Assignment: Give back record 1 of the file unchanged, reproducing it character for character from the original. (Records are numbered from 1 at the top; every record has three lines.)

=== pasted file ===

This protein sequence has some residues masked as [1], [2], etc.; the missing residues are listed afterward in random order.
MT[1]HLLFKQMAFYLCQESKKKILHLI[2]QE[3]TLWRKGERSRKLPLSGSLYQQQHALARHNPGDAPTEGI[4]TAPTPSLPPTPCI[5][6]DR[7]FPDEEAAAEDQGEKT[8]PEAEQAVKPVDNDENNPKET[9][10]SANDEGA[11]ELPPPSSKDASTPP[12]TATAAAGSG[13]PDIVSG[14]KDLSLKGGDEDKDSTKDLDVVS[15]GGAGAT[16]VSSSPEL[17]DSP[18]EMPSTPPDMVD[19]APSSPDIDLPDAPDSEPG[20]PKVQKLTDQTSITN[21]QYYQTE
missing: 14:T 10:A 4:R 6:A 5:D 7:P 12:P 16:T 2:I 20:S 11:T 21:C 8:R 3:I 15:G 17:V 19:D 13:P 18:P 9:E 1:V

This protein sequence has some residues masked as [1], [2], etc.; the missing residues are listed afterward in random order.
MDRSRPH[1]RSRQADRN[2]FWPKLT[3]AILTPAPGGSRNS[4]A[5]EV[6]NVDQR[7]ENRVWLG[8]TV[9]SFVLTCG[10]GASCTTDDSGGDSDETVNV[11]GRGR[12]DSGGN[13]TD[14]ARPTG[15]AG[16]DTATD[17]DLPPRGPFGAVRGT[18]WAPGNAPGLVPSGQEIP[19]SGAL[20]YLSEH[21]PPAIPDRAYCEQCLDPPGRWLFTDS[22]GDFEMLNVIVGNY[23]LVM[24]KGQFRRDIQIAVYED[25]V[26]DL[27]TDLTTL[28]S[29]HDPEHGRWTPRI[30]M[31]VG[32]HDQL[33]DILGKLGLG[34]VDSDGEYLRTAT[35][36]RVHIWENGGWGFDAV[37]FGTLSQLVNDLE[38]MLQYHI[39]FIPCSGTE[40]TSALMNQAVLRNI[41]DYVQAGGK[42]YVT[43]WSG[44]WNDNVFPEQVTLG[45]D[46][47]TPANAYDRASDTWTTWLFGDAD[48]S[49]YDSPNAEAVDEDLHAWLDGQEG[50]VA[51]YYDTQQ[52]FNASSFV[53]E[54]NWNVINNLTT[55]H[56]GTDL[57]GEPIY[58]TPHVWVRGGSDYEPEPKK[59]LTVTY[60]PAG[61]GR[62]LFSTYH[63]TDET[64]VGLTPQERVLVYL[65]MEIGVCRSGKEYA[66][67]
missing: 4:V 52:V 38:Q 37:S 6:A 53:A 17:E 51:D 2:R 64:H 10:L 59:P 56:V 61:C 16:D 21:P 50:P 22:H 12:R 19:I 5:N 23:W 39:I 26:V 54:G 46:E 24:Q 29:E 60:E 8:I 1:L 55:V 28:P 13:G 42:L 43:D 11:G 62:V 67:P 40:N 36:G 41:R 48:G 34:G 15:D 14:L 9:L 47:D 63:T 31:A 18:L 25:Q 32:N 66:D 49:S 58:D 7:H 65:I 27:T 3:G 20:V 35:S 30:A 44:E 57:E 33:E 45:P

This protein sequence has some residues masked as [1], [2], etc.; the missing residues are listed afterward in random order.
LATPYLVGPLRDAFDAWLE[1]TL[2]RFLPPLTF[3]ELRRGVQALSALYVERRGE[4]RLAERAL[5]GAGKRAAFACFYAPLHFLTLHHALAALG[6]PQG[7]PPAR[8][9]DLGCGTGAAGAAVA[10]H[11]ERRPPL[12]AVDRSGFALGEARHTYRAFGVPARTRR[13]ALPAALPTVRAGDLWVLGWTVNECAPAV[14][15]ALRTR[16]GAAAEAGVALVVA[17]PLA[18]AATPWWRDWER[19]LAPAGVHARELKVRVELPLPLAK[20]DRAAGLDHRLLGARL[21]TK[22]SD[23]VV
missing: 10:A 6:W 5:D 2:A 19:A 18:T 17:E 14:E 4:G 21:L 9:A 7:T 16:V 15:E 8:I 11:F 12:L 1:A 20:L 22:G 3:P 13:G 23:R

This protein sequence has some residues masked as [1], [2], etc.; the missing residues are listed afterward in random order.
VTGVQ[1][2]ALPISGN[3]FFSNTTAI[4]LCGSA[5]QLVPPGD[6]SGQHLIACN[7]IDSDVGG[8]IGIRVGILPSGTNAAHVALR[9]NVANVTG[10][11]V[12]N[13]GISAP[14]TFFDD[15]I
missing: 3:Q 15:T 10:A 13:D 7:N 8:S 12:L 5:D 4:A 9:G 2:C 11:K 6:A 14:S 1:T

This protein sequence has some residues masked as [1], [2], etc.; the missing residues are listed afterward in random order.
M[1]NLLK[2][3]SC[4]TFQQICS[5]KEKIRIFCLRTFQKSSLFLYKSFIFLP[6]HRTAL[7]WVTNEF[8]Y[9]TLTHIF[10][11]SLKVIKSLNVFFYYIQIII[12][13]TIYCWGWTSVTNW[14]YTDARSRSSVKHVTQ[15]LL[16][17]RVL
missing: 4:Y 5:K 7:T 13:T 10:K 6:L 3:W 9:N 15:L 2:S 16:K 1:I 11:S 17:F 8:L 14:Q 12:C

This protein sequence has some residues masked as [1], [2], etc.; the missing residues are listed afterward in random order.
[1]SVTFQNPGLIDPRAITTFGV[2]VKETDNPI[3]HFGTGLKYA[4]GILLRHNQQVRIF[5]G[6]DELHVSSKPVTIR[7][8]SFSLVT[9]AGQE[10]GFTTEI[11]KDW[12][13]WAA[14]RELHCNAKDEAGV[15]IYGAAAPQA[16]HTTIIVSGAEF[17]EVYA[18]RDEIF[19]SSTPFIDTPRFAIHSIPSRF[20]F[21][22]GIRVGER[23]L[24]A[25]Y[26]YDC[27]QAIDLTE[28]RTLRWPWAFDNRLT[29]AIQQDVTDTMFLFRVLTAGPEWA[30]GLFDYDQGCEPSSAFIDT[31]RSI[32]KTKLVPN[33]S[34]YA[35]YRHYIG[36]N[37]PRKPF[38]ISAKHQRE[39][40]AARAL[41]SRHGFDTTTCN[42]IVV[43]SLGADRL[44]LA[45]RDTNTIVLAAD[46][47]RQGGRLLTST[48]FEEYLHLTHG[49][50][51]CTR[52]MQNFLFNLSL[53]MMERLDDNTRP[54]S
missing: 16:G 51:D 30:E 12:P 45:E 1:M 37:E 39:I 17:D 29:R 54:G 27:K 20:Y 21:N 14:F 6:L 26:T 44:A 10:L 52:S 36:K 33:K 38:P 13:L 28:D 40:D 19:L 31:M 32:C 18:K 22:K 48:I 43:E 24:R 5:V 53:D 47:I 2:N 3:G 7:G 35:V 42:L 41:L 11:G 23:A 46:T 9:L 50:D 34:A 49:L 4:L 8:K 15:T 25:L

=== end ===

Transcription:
This protein sequence has some residues masked as [1], [2], etc.; the missing residues are listed afterward in random order.
MT[1]HLLFKQMAFYLCQESKKKILHLI[2]QE[3]TLWRKGERSRKLPLSGSLYQQQHALARHNPGDAPTEGI[4]TAPTPSLPPTPCI[5][6]DR[7]FPDEEAAAEDQGEKT[8]PEAEQAVKPVDNDENNPKET[9][10]SANDEGA[11]ELPPPSSKDASTPP[12]TATAAAGSG[13]PDIVSG[14]KDLSLKGGDEDKDSTKDLDVVS[15]GGAGAT[16]VSSSPEL[17]DSP[18]EMPSTPPDMVD[19]APSSPDIDLPDAPDSEPG[20]PKVQKLTDQTSITN[21]QYYQTE
missing: 14:T 10:A 4:R 6:A 5:D 7:P 12:P 16:T 2:I 20:S 11:T 21:C 8:R 3:I 15:G 17:V 19:D 13:P 18:P 9:E 1:V